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J Cataract Refract Surg. 1999 Jul;25(7):985-8.

Complications of phacoemulsification on the first postoperative day: can follow-up be safely changed?

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Hinchingbrooke Hospital, Huntingdon, England.



To establish the rate of complications detected on the first postoperative day and therefore the need for evaluation on that day.


Hinchingbrooke Hospital, Huntingdon, England.


Complications detected on the first day after phacoemulsification cataract surgery were retrospectively reviewed over 8 months. Ophthalmic nurse practitioners performed the 1 day postoperative examination and kept a log of patients seen, recording complications detected and whether referral to a physician was required. All patients had had routine phacoemulsification with intraocular lens implantation without anterior vitrectomy or trabeculectomy, as identified from the log book and cross-checked with operating theater records. Notes were reviewed if a complication or referral was recorded. Most cases were performed under local anesthesia as day cases using a temporal corneal approach. Sections were routinely left unsutured unless enlarged or closure was not satisfactory at the conclusion of surgery.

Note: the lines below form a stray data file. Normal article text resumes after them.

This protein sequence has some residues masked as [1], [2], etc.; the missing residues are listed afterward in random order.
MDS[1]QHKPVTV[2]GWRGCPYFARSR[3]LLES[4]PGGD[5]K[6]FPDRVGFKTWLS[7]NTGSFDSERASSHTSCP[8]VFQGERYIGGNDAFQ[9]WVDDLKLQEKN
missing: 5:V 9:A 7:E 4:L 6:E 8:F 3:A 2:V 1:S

The review yielded 392 patients. Six (1.53%) had intraocular pressure (> or = 30 mm Hg) requiring treatment, 1 (0.26%) had painless iris prolapse, 11 (2.81%) had corneal abrasions, and 7 (1.78%) were given a more intensive steroid regime. No cases of fibrinous uveitis were recorded.


Potentially sight-threatening complications present on the first postoperative day, albeit infrequently. With our current practice and case mix, the need for this review persists. It is possible to reduce the demand on physician time by using appropriately trained nonmedical practitioners.

[Indexed for MEDLINE]

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